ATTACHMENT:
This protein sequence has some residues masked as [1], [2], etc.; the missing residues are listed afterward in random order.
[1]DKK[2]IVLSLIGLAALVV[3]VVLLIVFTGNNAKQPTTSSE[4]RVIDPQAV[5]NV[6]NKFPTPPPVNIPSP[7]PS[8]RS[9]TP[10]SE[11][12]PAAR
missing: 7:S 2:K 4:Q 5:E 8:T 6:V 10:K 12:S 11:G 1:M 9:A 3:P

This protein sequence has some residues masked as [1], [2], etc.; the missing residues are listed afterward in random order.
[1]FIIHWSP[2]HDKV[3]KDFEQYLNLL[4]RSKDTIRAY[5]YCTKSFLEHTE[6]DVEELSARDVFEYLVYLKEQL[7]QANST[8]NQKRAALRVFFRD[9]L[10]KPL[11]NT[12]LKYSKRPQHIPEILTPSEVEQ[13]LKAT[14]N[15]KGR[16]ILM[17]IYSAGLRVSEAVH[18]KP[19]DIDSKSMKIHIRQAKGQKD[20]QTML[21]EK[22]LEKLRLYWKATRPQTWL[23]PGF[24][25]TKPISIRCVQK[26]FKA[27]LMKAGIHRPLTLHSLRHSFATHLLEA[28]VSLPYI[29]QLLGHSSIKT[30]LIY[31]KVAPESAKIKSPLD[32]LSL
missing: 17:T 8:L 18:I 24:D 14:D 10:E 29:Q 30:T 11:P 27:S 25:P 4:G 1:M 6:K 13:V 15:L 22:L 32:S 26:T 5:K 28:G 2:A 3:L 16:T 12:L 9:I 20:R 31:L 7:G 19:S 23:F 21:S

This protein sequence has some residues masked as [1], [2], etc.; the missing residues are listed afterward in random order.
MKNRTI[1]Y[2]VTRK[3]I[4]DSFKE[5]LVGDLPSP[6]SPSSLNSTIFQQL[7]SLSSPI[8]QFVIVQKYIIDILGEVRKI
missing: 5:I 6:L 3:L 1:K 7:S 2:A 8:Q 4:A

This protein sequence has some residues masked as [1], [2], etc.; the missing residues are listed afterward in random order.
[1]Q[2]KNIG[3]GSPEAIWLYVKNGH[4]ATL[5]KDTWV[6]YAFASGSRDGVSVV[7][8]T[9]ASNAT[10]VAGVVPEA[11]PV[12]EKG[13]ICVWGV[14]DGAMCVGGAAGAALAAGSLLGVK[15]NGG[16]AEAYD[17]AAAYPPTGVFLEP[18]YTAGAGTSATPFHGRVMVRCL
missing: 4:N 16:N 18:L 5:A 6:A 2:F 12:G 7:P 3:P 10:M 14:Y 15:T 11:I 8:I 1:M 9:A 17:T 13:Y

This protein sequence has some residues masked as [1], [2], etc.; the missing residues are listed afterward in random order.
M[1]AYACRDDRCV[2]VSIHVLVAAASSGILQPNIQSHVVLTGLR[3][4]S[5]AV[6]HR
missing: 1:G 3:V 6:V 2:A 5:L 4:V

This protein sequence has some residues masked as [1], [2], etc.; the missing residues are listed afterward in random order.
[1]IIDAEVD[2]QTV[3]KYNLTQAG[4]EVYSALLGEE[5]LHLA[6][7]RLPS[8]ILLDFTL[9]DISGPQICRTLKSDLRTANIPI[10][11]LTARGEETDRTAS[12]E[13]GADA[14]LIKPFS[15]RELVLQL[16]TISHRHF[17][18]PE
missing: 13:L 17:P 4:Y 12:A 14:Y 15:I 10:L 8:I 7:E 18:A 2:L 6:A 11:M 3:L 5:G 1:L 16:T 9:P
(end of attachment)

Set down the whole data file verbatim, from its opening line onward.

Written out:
This protein sequence has some residues masked as [1], [2], etc.; the missing residues are listed afterward in random order.
[1]DKK[2]IVLSLIGLAALVV[3]VVLLIVFTGNNAKQPTTSSE[4]RVIDPQAV[5]NV[6]NKFPTPPPVNIPSP[7]PS[8]RS[9]TP[10]SE[11][12]PAAR
missing: 7:S 2:K 4:Q 5:E 8:T 6:V 10:K 12:S 11:G 1:M 9:A 3:P

This protein sequence has some residues masked as [1], [2], etc.; the missing residues are listed afterward in random order.
[1]FIIHWSP[2]HDKV[3]KDFEQYLNLL[4]RSKDTIRAY[5]YCTKSFLEHTE[6]DVEELSARDVFEYLVYLKEQL[7]QANST[8]NQKRAALRVFFRD[9]L[10]KPL[11]NT[12]LKYSKRPQHIPEILTPSEVEQ[13]LKAT[14]N[15]KGR[16]ILM[17]IYSAGLRVSEAVH[18]KP[19]DIDSKSMKIHIRQAKGQKD[20]QTML[21]EK[22]LEKLRLYWKATRPQTWL[23]PGF[24][25]TKPISIRCVQK[26]FKA[27]LMKAGIHRPLTLHSLRHSFATHLLEA[28]VSLPYI[29]QLLGHSSIKT[30]LIY[31]KVAPESAKIKSPLD[32]LSL
missing: 17:T 8:L 18:I 24:D 14:D 10:E 29:Q 30:T 11:P 27:S 25:P 4:G 1:M 6:K 13:V 15:L 22:L 32:S 26:T 5:K 28:G 2:A 3:L 16:T 12:L 9:I 20:R 31:L 7:G 19:S 23:F 21:S

This protein sequence has some residues masked as [1], [2], etc.; the missing residues are listed afterward in random order.
MKNRTI[1]Y[2]VTRK[3]I[4]DSFKE[5]LVGDLPSP[6]SPSSLNSTIFQQL[7]SLSSPI[8]QFVIVQKYIIDILGEVRKI
missing: 5:I 6:L 3:L 1:K 7:S 2:A 8:Q 4:A

This protein sequence has some residues masked as [1], [2], etc.; the missing residues are listed afterward in random order.
[1]Q[2]KNIG[3]GSPEAIWLYVKNGH[4]ATL[5]KDTWV[6]YAFASGSRDGVSVV[7][8]T[9]ASNAT[10]VAGVVPEA[11]PV[12]EKG[13]ICVWGV[14]DGAMCVGGAAGAALAAGSLLGVK[15]NGG[16]AEAYD[17]AAAYPPTGVFLEP[18]YTAGAGTSATPFHGRVMVRCL
missing: 4:N 16:N 18:L 5:A 6:A 2:F 12:G 7:P 3:P 10:M 14:Y 15:T 11:I 8:I 1:M 9:A 17:T 13:Y

This protein sequence has some residues masked as [1], [2], etc.; the missing residues are listed afterward in random order.
M[1]AYACRDDRCV[2]VSIHVLVAAASSGILQPNIQSHVVLTGLR[3][4]S[5]AV[6]HR
missing: 1:G 3:V 6:V 2:A 5:L 4:V

This protein sequence has some residues masked as [1], [2], etc.; the missing residues are listed afterward in random order.
[1]IIDAEVD[2]QTV[3]KYNLTQAG[4]EVYSALLGEE[5]LHLA[6][7]RLPS[8]ILLDFTL[9]DISGPQICRTLKSDLRTANIPI[10][11]LTARGEETDRTAS[12]E[13]GADA[14]LIKPFS[15]RELVLQL[16]TISHRHF[17][18]PE
missing: 13:L 17:P 4:Y 12:A 14:Y 15:I 10:L 8:I 7:E 18:A 2:L 6:A 11:M 3:L 5:G 1:L 16:T 9:P